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PASTRY SAMPLER QUESTIONS & ANSWERS
What flour should be used in making crêpes?
All About Crêpes - Recipes, Tips and More
By Renee Shelton
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I love crêpes, and not just because they taste great plain sprinkled with granulated sugar, but they are simple in preparation, can be made ahead, and can be stuffed with just about anything, sweet or savory.

The types of flour used in crêpes really depends on what types of crêpes you'll be making. When making plain crêpes, all purpose flour is generally used. You can find recipes for buckwheat crêpes or whole wheat crêpes, and those recipes use buckwheat flour or whole wheat flour respectively. Some recipes use a combination of specialty flours and all purpose flour, or pastry flour and all purpose flour.

There is no added leavening in crêpes; no baking powder or soda is added to the batter like regular pancake batters to help them fluff up. Also, crêpe batter is relatively thin compared to pancake and waffle batter. This is the key to the crêpes themselves. They are thin and can easily be formed and be folded in any number of ways after cooking for holding fillings. Crêpe batter is generally rested to relax the gluten, and allows for the flour to expand in the batter. This resting time also gives the flour a chance to absorb the liquids the batter is mixed with and can intensify flavors a touch. In Paul Bocuse's French Cooking, he writes:

It is important to prepare [the] batter at least 2 hours before using it; keep it in a warm place to produce an almost imperceptible fermentation.

Another advantage to resting the batter is that it just plain saves time and makes for great mise en place for cooking—one more thing to prepare in advance for you in the kitchen. And while the school of thought is to always rest the batter, I have made crêpes successfully without resting the batter when pressed for time, and Jacques Pepin says on his website that crêpes do not have to be rested.

My Tips:

  • After mixing, if you notice lumps don't fret: simply strain. I usually strain my crêpe batter in any case because it seems to help get rid of any air bubbles that may have formed in the batter. But it isn't necessary and most recipes do not call for straining.
  • If, after resting, the batter changes consistency and thickens, simply add a touch more liquid. The optimal consistency is have the batter run like cream.
  • When pouring the batter into the pan, make sure the pan is hot (or you may have to scrape the bottom to get the crêpe out). The first one or two made will probably soak up any excess fats used for greasing the pan, so they will generally be discarded.
  • Do not pour too much batter into the pan you're using. The key is thinness for crêpes, and if too much is added you risk the chance of having a very heavy, flat pancake. The simple way to know how much to use is to just do a sample run: place desired amount of batter onto prepared pan's surface and quickly swirl the pan to get the batter even. If it's too thick, use less and if doesn't coat the surface, use a little more. The amount will obviously change with different sizes of crêpe pans.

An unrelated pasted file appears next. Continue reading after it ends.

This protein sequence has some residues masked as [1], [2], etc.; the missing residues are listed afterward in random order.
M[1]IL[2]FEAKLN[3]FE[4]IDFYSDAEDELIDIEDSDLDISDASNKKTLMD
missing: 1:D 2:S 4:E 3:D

• After finishing a crêpe, place on a towel-covered plate. When making crêpes for sweet applications, you can sprinkle very lightly each crêpe with granulated sugar before stacking another fresh one on top. Any crêpe when being made, should be stacked one on top of the other as they are being made. You really shouldn't have any problems with them sticking to one another and it helps keep them soft and fresh and prevents them from drying for use in your filling and rolling applications.
  • Crêpes can easily be refrigerated or frozen for advanced prep.
  • When making them, you will have an obvious 'presentation' side: the side that was cooked first. If folding or rolling use that side for the outside as it is the most attractive.

The last thing to know about crêpes is that they are not something left only for professionals to cook. You should have fun making them. While the name or cooking technique may be intimidating to those who have never made them, do not be tempted to purchase frozen crêpes for use in your cooking. If you want to save time, make your own and chill/freeze. You and your guests will definitely give thanks for the extra time cooking them for fresh made crêpes will always taste better than manufactured, whether or not they are perfect in shape.

Here are some great online tips and guides for crêpes that I've found. Maybe one or two will help you. Recipes from various sources are at the bottom.

  • From Jacques Pepin: Here is Jacques Pepin's technique and recipe for making crêpes. Also info on various thin pancakes from other cultures.
  • From the Alberta Egg Producers, here is how-to's on using the regular and upside-down versions of crêpe pans, with recipe and tips.
  • If you're just looking for recipes: from RecipeSource, here are many different recipes to try out, including recipes with curry powder, aramanth and garbanzo flour, regular and blue cornmeal, liqueurs, whole wheat and buckwheat flour, cocoa powder, chopped hazelnuts, Cream of Wheat, beer, herbs, and the list goes on.